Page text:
We need to get our sons playing with dolls in order to encourage their caring side and, in turn, get more of them into the caring profession. At least that’s what Jo Swinson the Lib Dem Equalities Minster argues. She also wants more girls playing with traditionally boys’ toys such as K’nex.
Ms Swinson is quoted in the Independent as saying there is a huge shortage of men in the care sector. She’s not wrong: our aging population, relatively high birth rate and more people living longer with chronic conditions mean that there is demand for people in the care sector. However for many men this sector does not seem to even be a consideration, according to ONS figures released in 2013 men account for only 18% of people working in caring and leisure occupations.
So the potential is there if only we can get boys playing with Barbie, to simplify Ms Swinson’s arguments somewhat.
What is preventing young boys from playing with Cabbage Patch dolls? The first part of our answer is the parents. One study by Emily Kane of Bates College found that parents are aware and concerned about the impact that their role has on forming their children’s gender identities. They encourage gender nonconformity (boys play with kitchen sets, girls with chemistry sets) in both genders. However they temper what they teach their sons by adding in a need to conform to societal pressures around masculinity. That is the whole strong ambitions type who experiences no sadness. It seems that things are moving in the right direction though not too long ago it would have been complete conformity. Given that parents are aware it seems likely progress will continue so long as the message stays in the public eye (or at least parenting books).
The second part of our answer is that manufacturers and shops also have a role to play. Adverts for toys tend to focus on one gender or the other. Shops tend to split their toys into pink and blue sections. In reaction to this the Let Toys Be Toys campaign was founded. They argue that toys shouldn’t be sorted by gender but by theme or function leaving it up to the child what they play with. They have had some successful. Lots of big names in the shop world have agreed to remove boys and girls signage. This includes Tesco, Marks and Spencer and even Center Parcs.
So there does appear to be scope for men to move into the care sector and for us to get both genders playing with all kinds of toys but is that really the whole problem tied up with a neat bow? I remember playing with Meccano and Lego but would be just as open to the idea of moving into the care sector as I would be to the idea of becoming an engineer, for broadly speaking the same reasons.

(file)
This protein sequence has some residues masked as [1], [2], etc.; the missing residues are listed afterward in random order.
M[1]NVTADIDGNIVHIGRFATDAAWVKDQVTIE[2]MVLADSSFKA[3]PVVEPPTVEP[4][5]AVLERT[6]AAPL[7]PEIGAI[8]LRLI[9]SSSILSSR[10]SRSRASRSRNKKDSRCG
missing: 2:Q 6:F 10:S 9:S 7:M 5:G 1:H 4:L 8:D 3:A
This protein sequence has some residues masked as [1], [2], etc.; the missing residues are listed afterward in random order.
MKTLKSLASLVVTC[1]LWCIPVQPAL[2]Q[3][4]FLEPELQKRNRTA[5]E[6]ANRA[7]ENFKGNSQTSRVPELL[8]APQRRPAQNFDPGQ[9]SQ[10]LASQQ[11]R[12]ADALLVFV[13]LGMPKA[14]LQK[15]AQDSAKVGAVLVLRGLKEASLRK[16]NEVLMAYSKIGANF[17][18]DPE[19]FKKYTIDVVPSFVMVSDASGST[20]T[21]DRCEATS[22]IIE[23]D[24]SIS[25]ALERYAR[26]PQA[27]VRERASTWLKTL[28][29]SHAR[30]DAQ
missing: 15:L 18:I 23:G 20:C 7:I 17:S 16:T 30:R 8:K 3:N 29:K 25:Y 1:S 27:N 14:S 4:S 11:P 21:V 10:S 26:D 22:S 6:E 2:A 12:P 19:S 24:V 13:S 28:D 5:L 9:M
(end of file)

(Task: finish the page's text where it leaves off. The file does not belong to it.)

So we need to know if the toys we play with as children actually affect the careers we take up as adults. This is unfortunately the sort of question which is hard to answer as so many things influence people as they grow up we may never be able to prove it 100% but it does seem to have an impact.
One study found that dressing up Barbie in outfits of typically male dominated careers (fire-fighter, astronaut etc.) lead to young girls changing their minds about whether they could do the job or not. There is also quite a bit of anecdotal evidence some examples can be found in this Guardian article. Broadly speaking it seems toys do affect career aspirations and outcomes to some extent but the true degree of impact is ultimately unknowable.
So getting boys to play with dolls seems like a good idea but there are bigger problems. Men looking to work in childcare, for example, are put off for fear they will be branded paedophiles and will get flack for their unmanly career. Prospective male social workers have a higher attrition rate though training programmes which may be due to being singled out by lectures and worries about their role in child protection. Put simply the care sector seems unwelcoming to a man on the outside.
Of course this could all link back around; the stigma around these careers could arise be because we boys aren’t given the opportunity to develop their caring side as publicly as girls. If young boys push along play pushchairs as often as their sisters it could, slowly, result in a shift in public perceptions.
Whatever the case giving our sons, and daughters, more opportunities to experience different types of play seem like a good idea. If it allows more men to pursue a career in care or women become engineers than that’s just a plus.